Worsening seasonal conditions in the United States have resulted in the proportion of US cattle producing regions affected by drought increasing to more than 70 per cent. Sharply higher feed grain prices are expected to result in deterioration of producers’ margins, and contribute to continued liquidation of cattle and cow herds in 2012–13. In expectation of continued slaughter of beef and dairy cows, the United States Department of Agriculture revised its forecast for US beef production in 2012–13 from 11.2 million tonnes (5 per cent below 2011–12) to 11.5 million tonnes (2 per cent below 2011–12). Most US beef is grain-fed ‘marble’ beef, which is not a perfect substitute for Australian grass-fed ‘lean’ beef exports. Australian beef is mainly used in that market to mix with US fatty beef for food products such as hamburgers. Increased slaughter of dairy cows is likely to be one major source of competition with Australian beef in US market in the short term.
In 2011–12 Australian beef and veal exports to the United States increased by 29 per cent to 206 000 tonnes (shipped weight), following declines of 24 per cent and 25 per cent, respectively, in 2010–11 and 2009–10. US import demand for beef increased in 2011–12, reflecting a 3 per cent fall in US cattle slaughter to 34.3 million head, and a 2 per cent fall in US beef production to 11.8 million tonnes.
Australian Beef and Veal Exports to the United States
f ABARES forecast.
Exports to Japan to Fall
In 2012–13 Australian beef and veal exports to Japan are forecast to fall by 3 per cent
to 315 000 tonnes (shipped weight), primarily because of an increase in US beef
exports to the Japanese market. Aided by a relatively competitive exchange rate,
US beef is expected to continue displacing beef from Japan’s other major suppliers,
including Australia, New Zealand and Canada. Demand for US grain-fed beef, typically
preferred over Australian beef because of its higher marbling rates, is expected to
continue rising, resulting in a further decline in Australian exports of high-value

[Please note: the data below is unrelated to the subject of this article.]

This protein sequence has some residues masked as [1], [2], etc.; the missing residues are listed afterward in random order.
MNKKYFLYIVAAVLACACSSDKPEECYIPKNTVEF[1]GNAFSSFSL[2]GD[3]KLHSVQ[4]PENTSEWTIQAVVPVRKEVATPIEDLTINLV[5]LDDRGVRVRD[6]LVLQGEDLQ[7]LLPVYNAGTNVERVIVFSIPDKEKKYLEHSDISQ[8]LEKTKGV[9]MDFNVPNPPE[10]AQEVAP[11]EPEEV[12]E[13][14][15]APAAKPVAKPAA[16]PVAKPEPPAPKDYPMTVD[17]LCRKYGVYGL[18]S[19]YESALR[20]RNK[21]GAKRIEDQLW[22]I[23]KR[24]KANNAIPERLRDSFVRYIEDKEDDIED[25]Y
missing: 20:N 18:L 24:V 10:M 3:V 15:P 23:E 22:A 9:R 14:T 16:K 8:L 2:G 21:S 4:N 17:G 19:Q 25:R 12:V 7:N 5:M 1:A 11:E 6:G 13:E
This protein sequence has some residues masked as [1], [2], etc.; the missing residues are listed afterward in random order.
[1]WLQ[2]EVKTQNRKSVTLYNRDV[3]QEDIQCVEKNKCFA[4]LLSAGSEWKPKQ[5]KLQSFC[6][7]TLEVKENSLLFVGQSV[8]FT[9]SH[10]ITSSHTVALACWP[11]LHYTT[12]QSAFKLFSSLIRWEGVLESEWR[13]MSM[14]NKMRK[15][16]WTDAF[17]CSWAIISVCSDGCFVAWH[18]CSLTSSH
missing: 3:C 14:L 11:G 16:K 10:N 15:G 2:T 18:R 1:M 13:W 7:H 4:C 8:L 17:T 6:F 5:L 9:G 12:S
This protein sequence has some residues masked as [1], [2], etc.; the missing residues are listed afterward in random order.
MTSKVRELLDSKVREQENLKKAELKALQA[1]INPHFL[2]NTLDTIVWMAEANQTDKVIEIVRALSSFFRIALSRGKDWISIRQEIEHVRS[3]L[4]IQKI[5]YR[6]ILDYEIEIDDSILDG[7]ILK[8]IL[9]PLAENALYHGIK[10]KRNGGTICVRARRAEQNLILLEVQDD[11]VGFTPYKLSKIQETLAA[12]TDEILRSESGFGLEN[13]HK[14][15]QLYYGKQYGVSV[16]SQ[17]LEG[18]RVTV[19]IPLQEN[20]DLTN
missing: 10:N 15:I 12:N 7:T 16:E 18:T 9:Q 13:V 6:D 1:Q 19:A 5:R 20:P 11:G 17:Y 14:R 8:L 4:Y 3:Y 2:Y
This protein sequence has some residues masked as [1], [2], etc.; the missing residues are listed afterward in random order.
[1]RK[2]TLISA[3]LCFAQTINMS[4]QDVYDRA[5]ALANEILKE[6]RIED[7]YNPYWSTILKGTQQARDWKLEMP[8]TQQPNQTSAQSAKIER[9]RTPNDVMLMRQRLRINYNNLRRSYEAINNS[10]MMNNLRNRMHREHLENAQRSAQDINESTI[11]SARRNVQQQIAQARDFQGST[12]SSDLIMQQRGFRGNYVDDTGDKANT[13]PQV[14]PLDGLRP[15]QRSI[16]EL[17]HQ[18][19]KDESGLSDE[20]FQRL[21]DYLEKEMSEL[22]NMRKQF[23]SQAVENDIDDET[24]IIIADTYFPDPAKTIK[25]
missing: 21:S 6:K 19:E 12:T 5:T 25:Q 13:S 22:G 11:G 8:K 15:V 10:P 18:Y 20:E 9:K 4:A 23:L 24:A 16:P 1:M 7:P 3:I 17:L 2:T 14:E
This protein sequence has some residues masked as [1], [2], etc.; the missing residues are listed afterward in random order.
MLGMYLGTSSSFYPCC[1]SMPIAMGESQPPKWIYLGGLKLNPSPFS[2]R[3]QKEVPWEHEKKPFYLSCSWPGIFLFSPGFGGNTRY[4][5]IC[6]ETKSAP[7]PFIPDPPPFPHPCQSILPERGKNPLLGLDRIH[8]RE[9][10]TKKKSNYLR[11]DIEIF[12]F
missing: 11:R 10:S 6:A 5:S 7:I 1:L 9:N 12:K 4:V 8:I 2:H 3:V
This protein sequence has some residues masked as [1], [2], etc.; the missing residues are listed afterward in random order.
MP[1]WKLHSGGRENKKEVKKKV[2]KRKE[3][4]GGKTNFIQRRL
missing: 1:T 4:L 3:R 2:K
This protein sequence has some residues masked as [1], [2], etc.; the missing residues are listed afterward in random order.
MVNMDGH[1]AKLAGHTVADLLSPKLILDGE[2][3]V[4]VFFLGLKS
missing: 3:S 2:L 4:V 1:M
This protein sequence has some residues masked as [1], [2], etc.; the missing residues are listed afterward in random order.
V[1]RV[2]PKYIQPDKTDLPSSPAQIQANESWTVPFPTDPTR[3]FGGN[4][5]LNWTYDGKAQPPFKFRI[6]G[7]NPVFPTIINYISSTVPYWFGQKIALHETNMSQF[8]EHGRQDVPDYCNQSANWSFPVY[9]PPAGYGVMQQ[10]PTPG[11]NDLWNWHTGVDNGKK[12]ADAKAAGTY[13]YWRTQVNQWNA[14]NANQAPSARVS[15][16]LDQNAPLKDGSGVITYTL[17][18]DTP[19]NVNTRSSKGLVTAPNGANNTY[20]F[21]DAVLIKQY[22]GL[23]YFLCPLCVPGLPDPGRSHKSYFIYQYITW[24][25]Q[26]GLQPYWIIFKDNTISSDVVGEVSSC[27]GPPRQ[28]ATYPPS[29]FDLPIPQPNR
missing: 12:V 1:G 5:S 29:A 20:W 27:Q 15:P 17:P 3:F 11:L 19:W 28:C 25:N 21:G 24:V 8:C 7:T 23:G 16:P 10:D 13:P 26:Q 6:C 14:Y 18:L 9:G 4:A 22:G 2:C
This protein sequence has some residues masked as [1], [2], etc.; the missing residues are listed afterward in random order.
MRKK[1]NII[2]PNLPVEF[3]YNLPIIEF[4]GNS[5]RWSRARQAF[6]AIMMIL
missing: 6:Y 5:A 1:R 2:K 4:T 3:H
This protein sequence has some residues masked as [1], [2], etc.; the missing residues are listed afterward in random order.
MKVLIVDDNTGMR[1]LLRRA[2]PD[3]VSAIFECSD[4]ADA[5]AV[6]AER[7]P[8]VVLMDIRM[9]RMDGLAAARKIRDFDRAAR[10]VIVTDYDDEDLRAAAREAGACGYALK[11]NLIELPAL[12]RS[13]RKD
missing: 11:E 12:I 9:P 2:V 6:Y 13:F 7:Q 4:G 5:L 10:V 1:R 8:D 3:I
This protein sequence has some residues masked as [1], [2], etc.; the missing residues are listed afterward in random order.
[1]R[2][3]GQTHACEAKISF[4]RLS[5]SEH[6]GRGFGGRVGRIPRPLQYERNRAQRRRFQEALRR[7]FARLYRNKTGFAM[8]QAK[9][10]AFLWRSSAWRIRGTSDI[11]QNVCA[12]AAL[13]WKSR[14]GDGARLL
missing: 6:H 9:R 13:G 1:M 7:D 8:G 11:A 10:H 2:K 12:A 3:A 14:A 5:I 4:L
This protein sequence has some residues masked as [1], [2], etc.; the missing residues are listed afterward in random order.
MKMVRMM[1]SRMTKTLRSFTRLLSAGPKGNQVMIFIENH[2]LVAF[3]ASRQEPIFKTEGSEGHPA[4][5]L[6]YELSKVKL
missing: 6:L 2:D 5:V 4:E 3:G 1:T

chilled cuts. Conversely, Australian exports of lower-value frozen cuts, mainly
consumed in the food-service sector, are expected to remain high over the coming year.
In 2011–12 Australian beef and veal exports to Japan fell by 7 per cent to 326 000 tonnes (shipped weight), the lowest in nine years. A 20 000 tonne fall in shipments of chilled beef accounted for most of the decline. An increase in the proportion of cheaper frozen beef exported to Japan in 2011–12 led to a decline of 4 per cent in the average export unit price. In contrast, exports of US beef to Japan increased by 7 per cent in 2011–12 to 137 000 tonnes, with a 10 000 tonne increase in chilled beef. Since peaking in 2004–05, the value of Australian beef exports to Japan has fallen by more than 35 per cent to $1.58 billion in 2011–12.
Australian Beef and Veal Exports to Japan
f ABARES forecast.
Lower Exports to the Republic of Korea
Australian beef and veal exports to the Republic of Korea are forecast to decline by
9 per cent in 2012–13 to 112 000 tonnes, reflecting increased Korean beef production
and greater competition in the Korean beef import market, especially from the United
States. Korean cattle slaughter is expected to remain historically high in 2012–13,
reflecting high feed costs and the Korean Government’s 30 billion won (around
$26 million) program to encourage producers to increase slaughter. Payments of
300 000 won (around $260) per head for cows and 500 000 won (around $430)
per head for heifers will be made to cattle farmers to reduce the number of lower
performing females (for example, inferior progeny) by 200 000 head by December
2013. The program was implemented to stem herd growth, and stimulate cattle
prices over the medium term. In the short term, increased supplies of domestic beef
in the Republic of Korea will lead to reduced demand for imported beef, of which
50 per cent is presently sourced from Australia.